It is important to clarify that the drugs wars are not about states and militaries fighting powerful non-state entities (cartels, gangs, etc). I argue that the boundaries between the state and organized crime in certain countries of Latin America have been irrevocably collapsed. Once again, this is a direct consequence of U.S. sponsored “dirty wars” and counterinsurgencies during the 1970s and 1980s. These policies had the effect of uniting powerful state security apparatuses with organized crime syndicates, drug traffickers, and later, gangs. These alliances have perpetuated judicial impunity and corruption, especially within law enforcement and the military.

Take, for example, the case of Guatemala. In the late 1980s and early 1990s, the Guatemalan government under civilian presidents Vinicio Cerezo and Jorge Serrano waged a covert dirty war against its opponents (organized labor, student movements, leftwing political parties, and human rights advocates). To avert public attention, these governments conscripted “death squads” comprised of elite intelligence agents and “off-duty” police and military personnel. These death squads collaborated with organized crime syndicates and even contracted “street thugs” to kill opponents.[2] As a result, politicians, military leaders, and mobsters became close bedfellows. Today, Central American nations are infiltrated by mobsters and traffickers who finance elections in exchange for state protections.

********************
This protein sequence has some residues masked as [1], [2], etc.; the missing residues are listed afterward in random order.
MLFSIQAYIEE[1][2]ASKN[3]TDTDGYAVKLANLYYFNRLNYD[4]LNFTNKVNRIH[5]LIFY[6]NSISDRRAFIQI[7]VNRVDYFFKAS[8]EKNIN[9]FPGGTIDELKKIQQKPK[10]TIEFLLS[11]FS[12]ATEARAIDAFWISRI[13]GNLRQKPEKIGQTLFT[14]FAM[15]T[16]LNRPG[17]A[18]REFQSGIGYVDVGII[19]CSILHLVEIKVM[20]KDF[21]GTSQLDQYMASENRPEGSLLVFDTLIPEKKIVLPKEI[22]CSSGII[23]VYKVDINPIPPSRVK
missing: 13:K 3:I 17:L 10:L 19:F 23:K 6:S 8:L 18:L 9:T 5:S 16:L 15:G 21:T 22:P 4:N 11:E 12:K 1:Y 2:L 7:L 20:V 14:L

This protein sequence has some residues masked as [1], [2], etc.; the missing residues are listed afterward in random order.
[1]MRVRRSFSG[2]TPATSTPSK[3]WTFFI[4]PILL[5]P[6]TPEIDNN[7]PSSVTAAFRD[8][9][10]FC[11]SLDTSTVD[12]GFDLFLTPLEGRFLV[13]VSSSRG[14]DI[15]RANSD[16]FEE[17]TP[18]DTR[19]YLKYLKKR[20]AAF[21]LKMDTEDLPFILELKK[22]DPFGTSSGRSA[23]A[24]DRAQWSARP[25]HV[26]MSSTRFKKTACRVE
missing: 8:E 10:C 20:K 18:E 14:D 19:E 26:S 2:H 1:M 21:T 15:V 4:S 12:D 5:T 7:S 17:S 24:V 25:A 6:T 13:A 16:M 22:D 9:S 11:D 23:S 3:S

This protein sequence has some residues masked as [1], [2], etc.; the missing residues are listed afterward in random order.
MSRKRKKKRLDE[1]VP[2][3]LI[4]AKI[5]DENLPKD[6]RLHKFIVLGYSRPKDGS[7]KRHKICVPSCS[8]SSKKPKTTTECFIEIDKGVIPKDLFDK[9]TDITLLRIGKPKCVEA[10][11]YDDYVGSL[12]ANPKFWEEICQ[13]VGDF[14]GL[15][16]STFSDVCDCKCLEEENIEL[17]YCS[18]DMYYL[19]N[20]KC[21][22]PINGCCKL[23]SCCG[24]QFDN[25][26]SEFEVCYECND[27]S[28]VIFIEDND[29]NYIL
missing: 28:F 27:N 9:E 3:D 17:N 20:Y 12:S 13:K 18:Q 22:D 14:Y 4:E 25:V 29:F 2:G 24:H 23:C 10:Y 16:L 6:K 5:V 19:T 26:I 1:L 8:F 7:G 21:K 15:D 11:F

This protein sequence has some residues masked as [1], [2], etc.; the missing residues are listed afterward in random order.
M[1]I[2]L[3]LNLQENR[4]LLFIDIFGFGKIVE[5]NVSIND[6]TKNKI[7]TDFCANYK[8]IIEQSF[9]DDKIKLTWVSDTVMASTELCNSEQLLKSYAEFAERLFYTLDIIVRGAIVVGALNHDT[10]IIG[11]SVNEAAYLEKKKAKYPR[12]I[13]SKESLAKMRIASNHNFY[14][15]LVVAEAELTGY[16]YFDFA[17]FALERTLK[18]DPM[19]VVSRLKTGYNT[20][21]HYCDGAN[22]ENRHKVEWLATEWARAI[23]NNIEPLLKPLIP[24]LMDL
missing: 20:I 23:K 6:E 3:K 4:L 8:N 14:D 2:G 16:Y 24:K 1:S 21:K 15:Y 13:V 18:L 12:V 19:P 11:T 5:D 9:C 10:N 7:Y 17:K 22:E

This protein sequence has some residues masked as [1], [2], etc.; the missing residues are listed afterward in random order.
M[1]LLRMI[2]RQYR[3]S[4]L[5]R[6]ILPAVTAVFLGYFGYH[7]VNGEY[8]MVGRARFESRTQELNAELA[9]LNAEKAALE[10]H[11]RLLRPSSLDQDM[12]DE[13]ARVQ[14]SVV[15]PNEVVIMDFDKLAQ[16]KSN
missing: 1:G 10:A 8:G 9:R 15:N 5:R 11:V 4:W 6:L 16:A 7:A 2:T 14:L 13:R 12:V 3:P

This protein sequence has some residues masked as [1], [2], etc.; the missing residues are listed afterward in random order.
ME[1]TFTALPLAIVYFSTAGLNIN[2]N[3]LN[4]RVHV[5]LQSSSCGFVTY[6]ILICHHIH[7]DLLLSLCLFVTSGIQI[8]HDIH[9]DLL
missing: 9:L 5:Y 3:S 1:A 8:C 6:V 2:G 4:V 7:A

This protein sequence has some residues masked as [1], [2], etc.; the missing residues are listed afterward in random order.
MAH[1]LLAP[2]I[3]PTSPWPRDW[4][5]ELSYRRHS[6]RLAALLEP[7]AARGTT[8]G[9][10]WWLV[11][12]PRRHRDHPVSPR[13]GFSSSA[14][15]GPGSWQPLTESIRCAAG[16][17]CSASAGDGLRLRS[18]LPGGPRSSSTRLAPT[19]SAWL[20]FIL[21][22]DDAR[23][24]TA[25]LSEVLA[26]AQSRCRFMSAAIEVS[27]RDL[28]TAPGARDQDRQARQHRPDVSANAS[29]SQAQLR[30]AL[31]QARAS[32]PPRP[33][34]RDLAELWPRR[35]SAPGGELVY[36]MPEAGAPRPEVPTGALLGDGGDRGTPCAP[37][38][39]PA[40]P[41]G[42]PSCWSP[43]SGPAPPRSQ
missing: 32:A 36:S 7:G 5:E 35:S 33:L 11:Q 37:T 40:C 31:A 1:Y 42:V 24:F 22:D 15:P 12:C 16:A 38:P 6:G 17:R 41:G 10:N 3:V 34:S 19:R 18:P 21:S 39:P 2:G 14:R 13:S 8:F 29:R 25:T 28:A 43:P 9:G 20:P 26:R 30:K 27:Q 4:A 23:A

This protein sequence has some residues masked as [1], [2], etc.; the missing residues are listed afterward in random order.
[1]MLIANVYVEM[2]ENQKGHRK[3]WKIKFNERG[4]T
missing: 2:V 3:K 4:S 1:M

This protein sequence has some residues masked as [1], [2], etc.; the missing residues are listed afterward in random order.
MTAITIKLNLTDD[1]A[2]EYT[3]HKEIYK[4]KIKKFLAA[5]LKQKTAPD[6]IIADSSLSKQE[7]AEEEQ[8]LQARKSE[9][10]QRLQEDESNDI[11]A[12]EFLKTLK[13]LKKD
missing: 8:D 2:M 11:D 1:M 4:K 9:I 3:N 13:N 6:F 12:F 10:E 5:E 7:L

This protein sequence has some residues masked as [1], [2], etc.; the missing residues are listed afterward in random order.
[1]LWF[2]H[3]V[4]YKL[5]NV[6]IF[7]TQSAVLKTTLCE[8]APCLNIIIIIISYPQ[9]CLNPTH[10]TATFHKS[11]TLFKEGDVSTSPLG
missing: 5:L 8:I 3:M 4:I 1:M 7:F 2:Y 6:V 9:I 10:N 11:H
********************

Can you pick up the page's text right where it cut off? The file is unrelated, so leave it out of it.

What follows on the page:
U.S. policymakers must recognize how its destructive Cold War policies in Latin America continue to play a major role in the perpetuation of drug violence and terror in the region today. The United States continues to finance, arm, and train Latin American security forces whose tactics have remained largely the same since the 1980s.  They continue to exist beyond the reach of civilian oversight or control. They do not respect due process, specializing instead in illegal methods of coercion, including forced disappearances, torture, and extra-judicial assassinations. And yet the United States government continues to rely upon military solutions for curbing drug violence, from the woefully ineffective Plan Colombia to the most recent Plan Mérida agreement. U.S. Southcom and DEA continue to engage familiar cronies and Cold Warriors with abysmal human rights records in its quixotic quest to interdict Andean cocaine before its reaches the border. Until our government considers a range of serious alternatives for controlling the drug trade, and in particular, curbing domestic demand, it can expect the same old results.

-Edward F. Shore

[1] See “Primary Sources”- “The Contras, Cocaine, Noriega, and Covert Operations”

[2] See, for instance, “Primary Sources” Section- “U.S. State Department’s Frustration with Guatemalan President’s Permissive stance on Drugs” and “CIA Links Guatemalan Military Officer to Drug Trafficking.” “U.S. Policy in Guatemala, 1966-1996.”

NSA: U.S. Policy in Latin America (1966-1996)